Doctor Strange In The Multiverse Of Madness Features Another Sam Raimi Trademark

Sam Raimi's latest film, "Doctor Strange in the Multiverse of Madness," is in theaters now, giving fans of the famously frenetic director reason to celebrate. Raimi hasn't made a feature film since "Oz the Great and Powerful" in 2013, and in the nine years since then, he has only directed a few episodes of "Ash vs. Evil Dead" and a notable chapter in Quibi's "Fifty States of Fright." While Raimi has directed films in many genres — western, crime drama, noir, sports, superhero — it's his early horror work that many are still drawn to, and Raimi obsessives have happily catalogued the director's idiosyncrasies. Raimi is fond of tilted cameras, snap zooms, shrieking skeletons, masterful comedic pacing, Bruce Campbell, and tons of creative gore

Raimi also has a very particular trademark in his films: No matter the genre, timeframe, or context, Raimi has always managed to work his yellow 1973 Oldsmobile Delta 88 into the drama somewhere. 

The Oldsmobile is Ash's car in all three of the "Evil Dead" movies, as well as the TV show. It was impressively transformed into a massive, whirligig death machine in 1992's "Army of Darkness." It's parked outside a building in "Crimewave" (1987). It's involved in a car chase sequence in 1990's "Darkman." It can be seen parked in the snow in "A Simple Plan" (1998). It was Uncle Ben's car in "Spider-Man" (and again in a flashback in "Spider-Man 3"). It's parked in an alley in "Drag Me to Hell" (2009). According to Bruce Campbell, the Olds was stripped down to its chassis and covered with a wagon in order to fit it into "The Quick and the Dead." Raimi even said that part of the car's engine block and part of its cam shaft make an appearance in "Oz the Great and Powerful." The only film Raimi's Delta 88 did not appear in was his 1999 baseball drama "For the Love of the Game." Evidently its scenes were cut. 

Thankfully, the Olds returns for 2022's "Doctor Strange in the Multiverse of Madness." 

In the 'Mobile of Madness

As the title would lead one to believe, "Doctor Strange in the Multiverse of Madness" is about a man named Stephen Strange (Benedict Cumberbatch) tripping not-so-merrily into parallel universes wherein he meets parallel versions of himself, and — in the fashion of the 1995 sci-fi show "Sliders" — visit worlds where the rules of reality are a little bit different. For example, in one dimension, red traffic lights mean go and green means stop (also a gimmick from "Sliders"). The skipping from dimension-to-dimension will also reveal a new kind of cataclysm: Occasionally entire dimensions can "collide," causing reality itself to warp and dissipate. At one point in the movie, Doctor Strange and a companion who shall remain nameless find themselves wandering the streets of a ruined dimension, seemingly abandoned of people, with hazy skies and mysterious spots on the ground where gravity no longer holds. 

Although bright, the sky doesn't seem to have a sun in it. Large chunks of broken buildings float up into the heavens. And, most strikingly, ordinary objects hang freely in front of our heroes. Cars are suspended in midair. And, yes, wouldn't you know it, there is Sam Raimi's 1973 Oldsmobile, hovering in the middle of a street.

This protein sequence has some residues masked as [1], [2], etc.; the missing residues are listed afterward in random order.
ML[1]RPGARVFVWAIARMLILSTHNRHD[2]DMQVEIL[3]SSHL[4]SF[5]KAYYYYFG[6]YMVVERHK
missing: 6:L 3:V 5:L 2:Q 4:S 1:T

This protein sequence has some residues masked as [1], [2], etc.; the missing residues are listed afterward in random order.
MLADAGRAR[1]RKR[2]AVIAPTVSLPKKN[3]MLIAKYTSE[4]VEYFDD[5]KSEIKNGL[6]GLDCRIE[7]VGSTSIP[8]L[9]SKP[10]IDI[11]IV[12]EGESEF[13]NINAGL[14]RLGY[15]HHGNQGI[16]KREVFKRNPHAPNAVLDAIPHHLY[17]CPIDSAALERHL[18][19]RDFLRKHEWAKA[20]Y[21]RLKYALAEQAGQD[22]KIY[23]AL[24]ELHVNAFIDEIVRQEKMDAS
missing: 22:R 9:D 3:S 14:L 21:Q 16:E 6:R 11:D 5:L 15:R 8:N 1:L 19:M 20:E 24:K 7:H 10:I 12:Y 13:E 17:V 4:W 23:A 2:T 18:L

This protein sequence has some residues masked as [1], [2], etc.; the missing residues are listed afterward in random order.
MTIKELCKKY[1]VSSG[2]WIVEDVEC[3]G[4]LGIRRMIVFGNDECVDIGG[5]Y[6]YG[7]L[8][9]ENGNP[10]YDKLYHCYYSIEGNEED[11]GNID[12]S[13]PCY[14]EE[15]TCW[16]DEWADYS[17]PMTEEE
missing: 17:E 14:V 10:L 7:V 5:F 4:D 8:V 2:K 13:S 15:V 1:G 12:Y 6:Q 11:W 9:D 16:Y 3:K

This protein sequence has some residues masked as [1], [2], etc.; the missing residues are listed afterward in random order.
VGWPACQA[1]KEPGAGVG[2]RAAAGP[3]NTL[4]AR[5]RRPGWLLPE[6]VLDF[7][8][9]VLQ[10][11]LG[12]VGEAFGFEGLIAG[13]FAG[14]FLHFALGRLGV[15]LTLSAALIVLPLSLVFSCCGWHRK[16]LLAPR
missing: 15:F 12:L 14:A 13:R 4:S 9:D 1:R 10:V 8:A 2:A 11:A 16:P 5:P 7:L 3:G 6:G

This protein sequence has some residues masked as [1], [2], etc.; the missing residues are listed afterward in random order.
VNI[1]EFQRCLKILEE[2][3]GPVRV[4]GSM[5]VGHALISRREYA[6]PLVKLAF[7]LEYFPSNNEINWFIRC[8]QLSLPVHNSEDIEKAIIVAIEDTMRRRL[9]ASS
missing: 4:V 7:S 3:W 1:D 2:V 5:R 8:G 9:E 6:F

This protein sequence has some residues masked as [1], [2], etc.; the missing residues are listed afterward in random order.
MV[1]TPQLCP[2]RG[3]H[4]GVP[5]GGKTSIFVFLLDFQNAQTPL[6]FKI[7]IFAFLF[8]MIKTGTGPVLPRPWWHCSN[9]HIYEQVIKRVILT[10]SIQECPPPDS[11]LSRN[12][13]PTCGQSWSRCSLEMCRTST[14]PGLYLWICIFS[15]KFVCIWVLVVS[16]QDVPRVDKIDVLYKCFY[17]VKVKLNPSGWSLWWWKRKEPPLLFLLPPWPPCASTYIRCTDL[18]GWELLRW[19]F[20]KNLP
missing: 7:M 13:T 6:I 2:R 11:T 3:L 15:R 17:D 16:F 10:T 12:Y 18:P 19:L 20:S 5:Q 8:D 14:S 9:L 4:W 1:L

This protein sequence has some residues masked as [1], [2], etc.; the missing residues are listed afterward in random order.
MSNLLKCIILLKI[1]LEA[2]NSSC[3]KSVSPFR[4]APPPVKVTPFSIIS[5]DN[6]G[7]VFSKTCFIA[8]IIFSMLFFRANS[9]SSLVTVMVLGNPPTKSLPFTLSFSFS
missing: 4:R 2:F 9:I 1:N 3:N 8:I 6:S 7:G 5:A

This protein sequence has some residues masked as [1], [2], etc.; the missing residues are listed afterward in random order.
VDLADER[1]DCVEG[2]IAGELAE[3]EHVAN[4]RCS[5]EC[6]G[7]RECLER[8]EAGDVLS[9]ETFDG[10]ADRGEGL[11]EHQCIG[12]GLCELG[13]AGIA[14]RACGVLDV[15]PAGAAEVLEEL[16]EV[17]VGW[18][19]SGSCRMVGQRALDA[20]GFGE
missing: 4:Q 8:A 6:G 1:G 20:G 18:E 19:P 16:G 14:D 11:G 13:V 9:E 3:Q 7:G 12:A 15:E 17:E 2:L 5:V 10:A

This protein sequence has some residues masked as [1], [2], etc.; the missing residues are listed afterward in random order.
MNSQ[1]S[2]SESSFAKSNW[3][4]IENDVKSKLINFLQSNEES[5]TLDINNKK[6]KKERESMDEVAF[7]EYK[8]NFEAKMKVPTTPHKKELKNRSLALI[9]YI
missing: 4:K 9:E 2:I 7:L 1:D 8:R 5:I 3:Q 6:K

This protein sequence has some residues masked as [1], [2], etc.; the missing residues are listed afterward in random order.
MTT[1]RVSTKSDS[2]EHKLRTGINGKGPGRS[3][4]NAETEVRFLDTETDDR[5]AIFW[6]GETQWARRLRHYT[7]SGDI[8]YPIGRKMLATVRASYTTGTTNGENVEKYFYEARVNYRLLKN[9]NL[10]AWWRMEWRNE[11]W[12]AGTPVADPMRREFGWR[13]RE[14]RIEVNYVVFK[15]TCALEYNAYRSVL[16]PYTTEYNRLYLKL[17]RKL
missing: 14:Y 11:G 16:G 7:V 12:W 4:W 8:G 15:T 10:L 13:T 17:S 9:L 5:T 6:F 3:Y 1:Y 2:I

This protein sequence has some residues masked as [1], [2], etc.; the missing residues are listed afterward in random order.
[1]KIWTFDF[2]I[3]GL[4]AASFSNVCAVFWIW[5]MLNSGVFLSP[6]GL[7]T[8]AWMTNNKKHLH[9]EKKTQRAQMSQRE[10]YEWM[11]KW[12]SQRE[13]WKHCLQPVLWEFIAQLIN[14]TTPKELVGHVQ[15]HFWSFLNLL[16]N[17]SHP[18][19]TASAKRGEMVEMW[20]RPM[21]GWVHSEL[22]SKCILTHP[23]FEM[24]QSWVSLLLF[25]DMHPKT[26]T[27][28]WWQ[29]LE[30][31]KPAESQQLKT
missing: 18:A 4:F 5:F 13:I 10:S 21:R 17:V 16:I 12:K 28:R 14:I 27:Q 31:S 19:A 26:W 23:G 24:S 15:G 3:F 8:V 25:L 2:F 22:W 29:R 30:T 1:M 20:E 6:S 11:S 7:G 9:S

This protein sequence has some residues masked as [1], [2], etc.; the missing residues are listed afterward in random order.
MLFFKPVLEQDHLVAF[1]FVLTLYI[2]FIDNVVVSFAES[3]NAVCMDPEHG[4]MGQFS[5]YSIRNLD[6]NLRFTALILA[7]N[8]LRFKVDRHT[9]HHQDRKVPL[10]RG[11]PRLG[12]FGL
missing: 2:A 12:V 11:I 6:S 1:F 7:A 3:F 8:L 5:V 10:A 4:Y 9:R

The good doctor does not comment on the Olds. Although given the nature of the Multiverse, as well as the connection between the title character and the events of "Spider-Man: No Way Home," one could easily postulate that the Olds in "Multiverse" is the same one from Raimi's "Spider-Man." The director himself has always been teasing a kind-of multiverse of his own with his car, and having it as a central symbol of multidimensional shenanigans is wholly appropriate. 

Why THIS car?

The Oldsmobile isn't just a cute gag for Raimi, however. The car has personal significance as well. Bruce Campbell and Sam Raimi were friends back in high school, and in an IGN interview, Campbell said Sam's mom used to drive them around in the 1973 Delta 88. Campbell recalls a time when he and Sam and a few others were dropped off to watch "A Clockwork Orange" together, with Mrs. Raimi not knowing what it was. The film, one might recall, was given an X-rating in the 1970s. 

Campbell likes to make up stories. He famously perpetuated whoppers about "Evil Dead 2: Dead By Dawn," partly to expand the myth of the film's low-budget making, but also because both he — and Raimi, to a lesser extent — have a very "don't-really-give-a-s**t" attitude about publicity, putting on a game face for press events and interviews, but never adopting a precious attitude. Also, it must be acknowledged that Raimi and Campbell often stage themselves as rivals, with Raimi constantly pushing the boundaries of what Campbell is willing to tolerate, leading to playful public appearances wherein Campbell admits to abusing the Olds out of spite. 

All this is a way of saying that what Campbell has said about the Oldsmobile must be taken with a grain of salt. According to Campbell, not only was the Delta 88 Raimi's first car, but he has implied that Raimi had his first sexual encounter in it. Whether or not that's true, the car is still very dear to Raimi, and he will seemingly endeavor to including in all of his films moving forward. Even if he's making a gigantic-budget, studio mandated franchise picture, Raimi will find a way to include his two favorite workhorses: The Classic and Campbell.